Some of you may remember way back in 1997 when news broke of kids in Japan having seizures from watching a Pokémon episode. The flashing lights from the animation caused a sort of sensory overload that caused convulsions and vomiting.
Apparently the military thought this all sounded pretty awesome.
The idea is that seizure would be induced by a specific electrical stimulus triggered through the optic nerve. “The onset of synchony and disruption of muscular control is said to be near instantaneous,” the 1997 Army report reads. “Excitation is directly on the brain.” And “100% of the population” is supposed to be susceptible to the effects — from distances of “up to hundreds of meters” — “[r]ecovery times are expected to be consistent with, or more rapid than, that which is observed in epileptic seizures.”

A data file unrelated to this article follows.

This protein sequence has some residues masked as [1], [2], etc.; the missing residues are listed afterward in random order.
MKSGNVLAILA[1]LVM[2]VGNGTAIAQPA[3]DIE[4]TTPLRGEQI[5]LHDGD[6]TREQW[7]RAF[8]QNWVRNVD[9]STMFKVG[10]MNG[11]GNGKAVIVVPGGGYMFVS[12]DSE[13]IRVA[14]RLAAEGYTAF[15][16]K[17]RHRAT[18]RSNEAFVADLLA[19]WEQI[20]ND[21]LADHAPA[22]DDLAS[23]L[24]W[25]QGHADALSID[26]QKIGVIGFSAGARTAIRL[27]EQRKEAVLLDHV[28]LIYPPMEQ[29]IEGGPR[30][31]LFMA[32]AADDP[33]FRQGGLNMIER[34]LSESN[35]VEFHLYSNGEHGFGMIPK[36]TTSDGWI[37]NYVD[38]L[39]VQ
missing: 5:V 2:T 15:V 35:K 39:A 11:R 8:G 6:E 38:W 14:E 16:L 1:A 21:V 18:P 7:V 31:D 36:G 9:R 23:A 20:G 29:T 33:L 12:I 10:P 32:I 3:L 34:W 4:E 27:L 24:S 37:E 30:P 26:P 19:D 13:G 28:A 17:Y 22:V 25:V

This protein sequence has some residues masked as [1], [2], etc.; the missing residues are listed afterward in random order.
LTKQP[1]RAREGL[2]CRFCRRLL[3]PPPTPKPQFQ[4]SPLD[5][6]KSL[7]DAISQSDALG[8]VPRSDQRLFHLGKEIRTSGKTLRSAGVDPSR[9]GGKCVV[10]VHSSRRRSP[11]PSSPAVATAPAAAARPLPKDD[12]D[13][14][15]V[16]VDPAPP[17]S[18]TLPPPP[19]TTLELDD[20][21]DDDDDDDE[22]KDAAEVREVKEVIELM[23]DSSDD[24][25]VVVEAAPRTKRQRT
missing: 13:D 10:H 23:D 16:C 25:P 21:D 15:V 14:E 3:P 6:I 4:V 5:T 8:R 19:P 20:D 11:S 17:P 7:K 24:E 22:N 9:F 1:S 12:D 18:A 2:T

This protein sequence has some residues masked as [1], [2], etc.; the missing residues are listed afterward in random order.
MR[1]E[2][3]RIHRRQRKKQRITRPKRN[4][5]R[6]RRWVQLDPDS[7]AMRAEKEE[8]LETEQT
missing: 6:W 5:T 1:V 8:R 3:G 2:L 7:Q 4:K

That’s not a lot of time — the Army’s analysis noted that a grand-mal seizure typically lasts between one and five minutes. But the analysis speculated that the seizure weapons could be “tunable with regard to type and degree of bodily influence” and affect “100% of the population.” Still, it had to concede, “No experimental evidence is available for this concept.”
Now, this weapon never left the imaginary concept phase (as far as we know), but it’s still pretty interesting. Check out Wired for the full story.